Net Neutrality is ThreatenedDuring a speech today in Washington Federal Communications Commission chair Ajit Pai announced his intention to reverse an FCC decision to classify broadband Internet access providers under the Obama administration as “Title II” common carriers, which put them in the same category as traditional telephone companies. That re-classification had allowed the FCC enough authority to impose Net Neutrality as a requirement for all wireless and desktop broadband providers. If the Title II status is changed, the FCC would no longer have that authority and Net Neutrality would soon be extinct.

“Going forward, we cannot stick with regulations from the Great Depression meant to micromanage Ma Bell,” Pai said.

The FCC will vote on the proposal during an open meeting May 18th and that will kickoff a series of intense legal battles with proponents of Net Neutrality clinging to hope that the Administrative Procedure Act if 1946 will be able to save it. That law prohibits federal agencies from enacting “capricious” decisions, with the intent of the law helping to foster stability and order. Since the FCC successfully argued in favor of Title II reclassification in federal court last summer under the previous administration, legal scholars believe Pai will have to show with solid supporting evidence that enough has changed since that time to justify a complete reversal of policy.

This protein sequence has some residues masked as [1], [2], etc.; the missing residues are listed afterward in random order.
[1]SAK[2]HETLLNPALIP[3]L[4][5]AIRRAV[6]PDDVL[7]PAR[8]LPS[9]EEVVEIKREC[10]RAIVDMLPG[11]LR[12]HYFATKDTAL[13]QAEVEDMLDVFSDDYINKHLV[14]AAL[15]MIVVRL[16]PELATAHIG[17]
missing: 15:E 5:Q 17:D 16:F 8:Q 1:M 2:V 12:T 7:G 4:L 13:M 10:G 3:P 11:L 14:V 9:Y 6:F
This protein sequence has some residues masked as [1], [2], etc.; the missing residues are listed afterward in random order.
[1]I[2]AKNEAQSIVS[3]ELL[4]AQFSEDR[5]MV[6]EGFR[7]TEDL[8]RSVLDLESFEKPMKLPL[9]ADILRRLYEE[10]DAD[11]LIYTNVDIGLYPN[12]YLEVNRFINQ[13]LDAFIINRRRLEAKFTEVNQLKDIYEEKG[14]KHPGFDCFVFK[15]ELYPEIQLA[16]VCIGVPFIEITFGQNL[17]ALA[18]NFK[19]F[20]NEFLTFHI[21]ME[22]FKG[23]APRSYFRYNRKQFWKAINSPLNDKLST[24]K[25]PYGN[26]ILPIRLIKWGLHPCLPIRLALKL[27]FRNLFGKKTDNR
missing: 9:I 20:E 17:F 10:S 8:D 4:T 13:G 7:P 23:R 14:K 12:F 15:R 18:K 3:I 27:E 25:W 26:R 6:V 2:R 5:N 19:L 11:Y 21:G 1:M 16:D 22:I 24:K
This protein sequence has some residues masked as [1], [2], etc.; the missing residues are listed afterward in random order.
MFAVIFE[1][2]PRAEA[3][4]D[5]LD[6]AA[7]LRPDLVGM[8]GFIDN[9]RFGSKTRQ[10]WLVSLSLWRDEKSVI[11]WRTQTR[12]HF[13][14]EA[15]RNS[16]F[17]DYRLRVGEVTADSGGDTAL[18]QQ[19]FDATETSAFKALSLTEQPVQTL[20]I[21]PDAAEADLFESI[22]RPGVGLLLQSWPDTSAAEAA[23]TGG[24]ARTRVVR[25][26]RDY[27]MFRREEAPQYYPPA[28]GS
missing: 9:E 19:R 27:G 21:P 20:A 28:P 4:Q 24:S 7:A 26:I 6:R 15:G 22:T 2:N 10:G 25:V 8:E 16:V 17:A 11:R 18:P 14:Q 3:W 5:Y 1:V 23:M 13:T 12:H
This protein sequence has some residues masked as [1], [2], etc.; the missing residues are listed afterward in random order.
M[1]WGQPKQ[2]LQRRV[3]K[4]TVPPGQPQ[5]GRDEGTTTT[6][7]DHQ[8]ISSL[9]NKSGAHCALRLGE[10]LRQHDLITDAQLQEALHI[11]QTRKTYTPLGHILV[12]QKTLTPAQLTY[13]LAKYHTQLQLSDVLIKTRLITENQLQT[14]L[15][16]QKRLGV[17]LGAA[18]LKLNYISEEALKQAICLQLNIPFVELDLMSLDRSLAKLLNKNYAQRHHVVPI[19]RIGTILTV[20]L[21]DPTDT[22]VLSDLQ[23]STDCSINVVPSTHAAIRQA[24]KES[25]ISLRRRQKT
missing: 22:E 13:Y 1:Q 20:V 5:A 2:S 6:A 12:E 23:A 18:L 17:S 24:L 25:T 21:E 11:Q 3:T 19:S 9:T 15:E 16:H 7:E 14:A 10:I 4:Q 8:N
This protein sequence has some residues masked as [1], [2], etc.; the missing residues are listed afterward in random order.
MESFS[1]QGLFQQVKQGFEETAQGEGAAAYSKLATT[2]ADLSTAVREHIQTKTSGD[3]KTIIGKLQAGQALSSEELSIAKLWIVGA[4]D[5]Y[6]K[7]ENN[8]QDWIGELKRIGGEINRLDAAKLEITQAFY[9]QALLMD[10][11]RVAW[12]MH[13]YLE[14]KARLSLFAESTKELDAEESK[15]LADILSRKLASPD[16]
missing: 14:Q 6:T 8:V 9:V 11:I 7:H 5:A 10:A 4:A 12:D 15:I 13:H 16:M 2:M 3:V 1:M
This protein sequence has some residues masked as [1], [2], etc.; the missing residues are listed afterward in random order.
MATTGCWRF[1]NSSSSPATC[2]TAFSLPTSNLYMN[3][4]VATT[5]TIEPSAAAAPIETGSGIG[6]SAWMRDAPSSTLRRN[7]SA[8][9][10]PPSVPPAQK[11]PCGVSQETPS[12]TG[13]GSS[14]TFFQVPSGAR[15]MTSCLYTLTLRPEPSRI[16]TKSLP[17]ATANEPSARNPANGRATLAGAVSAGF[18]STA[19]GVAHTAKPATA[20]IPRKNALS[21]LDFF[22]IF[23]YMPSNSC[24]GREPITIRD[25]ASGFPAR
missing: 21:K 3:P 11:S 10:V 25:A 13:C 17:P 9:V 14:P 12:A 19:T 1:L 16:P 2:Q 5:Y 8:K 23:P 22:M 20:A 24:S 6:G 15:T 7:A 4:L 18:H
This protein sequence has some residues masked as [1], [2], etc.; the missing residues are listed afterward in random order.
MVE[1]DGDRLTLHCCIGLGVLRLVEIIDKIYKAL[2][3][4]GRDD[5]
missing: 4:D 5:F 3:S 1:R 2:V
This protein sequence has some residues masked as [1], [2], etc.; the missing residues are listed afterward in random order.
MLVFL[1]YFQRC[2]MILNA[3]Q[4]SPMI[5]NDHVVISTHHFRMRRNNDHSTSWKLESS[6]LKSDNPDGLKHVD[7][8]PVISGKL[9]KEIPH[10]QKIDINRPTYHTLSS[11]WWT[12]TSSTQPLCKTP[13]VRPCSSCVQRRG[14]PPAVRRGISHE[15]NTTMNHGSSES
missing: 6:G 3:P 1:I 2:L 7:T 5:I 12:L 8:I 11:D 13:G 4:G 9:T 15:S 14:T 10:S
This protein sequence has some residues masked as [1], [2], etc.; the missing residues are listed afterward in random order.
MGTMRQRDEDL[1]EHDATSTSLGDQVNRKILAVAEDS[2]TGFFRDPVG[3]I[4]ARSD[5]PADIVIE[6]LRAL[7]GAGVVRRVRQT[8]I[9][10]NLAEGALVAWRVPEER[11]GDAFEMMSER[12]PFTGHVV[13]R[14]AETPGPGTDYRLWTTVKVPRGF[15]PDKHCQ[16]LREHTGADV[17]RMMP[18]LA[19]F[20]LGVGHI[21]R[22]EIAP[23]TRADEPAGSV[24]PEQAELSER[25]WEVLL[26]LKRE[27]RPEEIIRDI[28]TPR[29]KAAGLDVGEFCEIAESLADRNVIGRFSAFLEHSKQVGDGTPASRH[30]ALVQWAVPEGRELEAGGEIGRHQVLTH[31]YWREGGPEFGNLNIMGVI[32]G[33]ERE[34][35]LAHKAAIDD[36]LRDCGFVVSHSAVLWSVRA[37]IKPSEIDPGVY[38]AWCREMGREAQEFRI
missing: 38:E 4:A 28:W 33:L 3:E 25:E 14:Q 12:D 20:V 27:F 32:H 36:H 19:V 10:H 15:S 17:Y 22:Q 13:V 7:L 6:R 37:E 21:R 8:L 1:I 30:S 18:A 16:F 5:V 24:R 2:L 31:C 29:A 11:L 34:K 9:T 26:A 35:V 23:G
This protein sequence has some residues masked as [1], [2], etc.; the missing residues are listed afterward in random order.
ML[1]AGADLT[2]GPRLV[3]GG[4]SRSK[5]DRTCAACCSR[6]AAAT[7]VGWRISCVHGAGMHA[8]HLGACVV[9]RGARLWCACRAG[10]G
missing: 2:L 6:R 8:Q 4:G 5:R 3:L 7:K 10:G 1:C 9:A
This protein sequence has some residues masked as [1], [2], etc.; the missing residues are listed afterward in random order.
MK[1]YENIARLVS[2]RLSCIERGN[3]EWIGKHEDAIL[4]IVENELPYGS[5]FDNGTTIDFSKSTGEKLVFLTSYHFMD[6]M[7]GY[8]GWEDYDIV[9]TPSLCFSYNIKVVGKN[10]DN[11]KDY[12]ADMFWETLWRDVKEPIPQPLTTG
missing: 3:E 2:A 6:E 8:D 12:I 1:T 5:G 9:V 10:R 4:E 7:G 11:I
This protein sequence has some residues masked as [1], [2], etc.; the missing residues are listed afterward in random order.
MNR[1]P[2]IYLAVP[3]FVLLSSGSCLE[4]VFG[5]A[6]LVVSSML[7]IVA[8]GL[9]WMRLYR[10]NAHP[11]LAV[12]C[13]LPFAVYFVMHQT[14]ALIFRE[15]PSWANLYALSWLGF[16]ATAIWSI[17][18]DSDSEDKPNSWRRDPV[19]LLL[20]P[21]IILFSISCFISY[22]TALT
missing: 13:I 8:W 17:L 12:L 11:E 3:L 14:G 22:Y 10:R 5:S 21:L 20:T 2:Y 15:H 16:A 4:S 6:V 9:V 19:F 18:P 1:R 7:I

Huge money is at stake for broadband providers and mobile carriers wishing to create ‘toll lanes’ on the Internet, while content providers like NetFlix and YouTube stand to gain or lose billions of dollars depending on the outcome as well.

Perhaps even more important to this controversial policy change is the role of regulators in a grander sense. Are administrative bodies like the FCC intended to take a long term view of regulations, or are we destined to live in a world where each election brings sweeping reforms aimed at vanquishing the rules established by a prior administration and leaving everyone with far more chaos to content with as we attempt to do business online?